Born on 23rd February 1986, Switzerland’s Rahel Frey describes herself as an active person who always has to be doing something. Before she started her racing career, she tried out ballet, football, tennis and gymnastic. Fresh from her 3rd place in both races at Sepang International Circuit in Malaysia, she currently sits 3rd in overall classification in Audi R8 LMS Cup. She spoke to guest writer Sarah Sahadin about her love for racing, challenges she has face and her career so far, a day before the race day in Sepang.
Sarah Sahadin: When did you first get involved in motorsport?
Rahel Frey: I grew up around kart because my family have a car dealership back home, so that’s where is the interest comes from. My father brought me to go-kart, so I started in go-karting
SS: How supportive have your family been about your ambition to be in motorsport?
RF: As I said, the first step came from the family as they always support me. But mainly is my father, as well as my mother who is always behind my good performance in school so I had to do minimum A-levels which allowed me to racing.
SS: What do you love about racing?
RF: Everything! I love the speed, fight on the track, the team which I love to work with the mechanics, engineers to discuss how to make a car go quicker and how to improve myself all the time. So it’s a mix of everything.
SS: Please describe your racing career so far.
RF: I started in go-kart racing, then went to single-seaters – first was in the Formula Renault 2.0, International Formula Masters and then into ATS Formula 3 Cup (German Formula 3 Cup). I also did make a start in 2010 Le Mans 24 Hours in a Ford GT, and a year later I came to Audi for DTM. Since then, I’m in the GT3 programme with the marque.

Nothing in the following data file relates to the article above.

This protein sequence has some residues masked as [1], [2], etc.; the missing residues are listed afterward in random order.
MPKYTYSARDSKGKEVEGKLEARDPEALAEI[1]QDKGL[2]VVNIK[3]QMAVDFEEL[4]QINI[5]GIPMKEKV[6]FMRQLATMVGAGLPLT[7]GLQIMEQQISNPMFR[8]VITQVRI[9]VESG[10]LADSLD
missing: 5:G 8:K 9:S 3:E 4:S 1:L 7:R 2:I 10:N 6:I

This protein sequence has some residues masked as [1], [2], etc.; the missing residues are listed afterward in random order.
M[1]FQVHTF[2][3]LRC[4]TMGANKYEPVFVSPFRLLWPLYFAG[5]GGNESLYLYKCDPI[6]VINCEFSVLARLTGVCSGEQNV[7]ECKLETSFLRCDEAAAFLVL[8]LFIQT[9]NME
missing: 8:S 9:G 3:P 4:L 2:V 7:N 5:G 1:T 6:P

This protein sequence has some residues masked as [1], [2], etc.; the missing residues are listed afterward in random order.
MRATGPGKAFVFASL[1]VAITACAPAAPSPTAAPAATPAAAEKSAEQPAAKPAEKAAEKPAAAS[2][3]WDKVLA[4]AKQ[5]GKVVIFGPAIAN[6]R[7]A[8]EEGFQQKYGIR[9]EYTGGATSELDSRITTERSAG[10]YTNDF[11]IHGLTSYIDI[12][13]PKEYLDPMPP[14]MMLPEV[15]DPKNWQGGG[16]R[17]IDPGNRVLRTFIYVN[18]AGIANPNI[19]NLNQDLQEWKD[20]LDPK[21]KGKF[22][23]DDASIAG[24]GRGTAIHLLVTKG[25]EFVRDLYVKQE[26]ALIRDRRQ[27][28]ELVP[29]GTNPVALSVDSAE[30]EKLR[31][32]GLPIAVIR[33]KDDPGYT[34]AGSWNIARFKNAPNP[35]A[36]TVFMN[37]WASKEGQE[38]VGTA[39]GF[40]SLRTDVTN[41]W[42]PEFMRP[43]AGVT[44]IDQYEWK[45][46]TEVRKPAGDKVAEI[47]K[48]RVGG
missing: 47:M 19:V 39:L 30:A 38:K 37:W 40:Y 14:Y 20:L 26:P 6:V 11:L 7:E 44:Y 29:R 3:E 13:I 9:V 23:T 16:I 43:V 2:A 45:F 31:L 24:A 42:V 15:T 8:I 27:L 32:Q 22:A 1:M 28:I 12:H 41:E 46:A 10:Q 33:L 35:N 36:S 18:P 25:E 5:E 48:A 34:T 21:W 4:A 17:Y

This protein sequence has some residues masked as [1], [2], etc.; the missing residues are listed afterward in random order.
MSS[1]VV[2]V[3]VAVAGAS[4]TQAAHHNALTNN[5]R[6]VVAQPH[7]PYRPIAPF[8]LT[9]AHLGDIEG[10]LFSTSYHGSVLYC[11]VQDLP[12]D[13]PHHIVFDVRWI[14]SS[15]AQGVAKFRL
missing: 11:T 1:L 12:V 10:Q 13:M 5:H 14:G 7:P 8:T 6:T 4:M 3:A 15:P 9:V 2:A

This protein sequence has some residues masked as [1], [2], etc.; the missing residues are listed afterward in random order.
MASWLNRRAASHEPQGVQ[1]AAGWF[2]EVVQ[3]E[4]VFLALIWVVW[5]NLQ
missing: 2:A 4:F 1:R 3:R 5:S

SS: Have you encountered sexism in motorsport? If so, how do you deal with it?
RF: Not in a way that really affects me. I mean you’re always heard some jokes about female drivers can’t drive a car that is quick enough right? But, this is always be an extra motivation. When you’re quick, competitive enough and like to work to improve yourself to be on the top, they see you’re able to be quick and doing a good job. So then, you’re respected in motorsport even as a woman.
SS: What are your career goals?
RF: Always moving on to the next step!
SS: What advice would you give to women starting out on a motorsport career?
RF: Motorsport is really an expensive sport unfortunately, I have went from go-karts which need more money and sponsors. You have to bring a lot of effort in finding sponsors and everything, therefore you have to be tough anyway. But this doesn’t matter if you’re a girl or a boy. For a girl, you just have to double prove yourself all the time as you have to work hard physically and deal with the men and boys to compete with them. So you have to be a really, really strong girl and need to know what you want, what you need to be fast, need to explain it to the people that want to understand you and for sure you have to convince them to support you.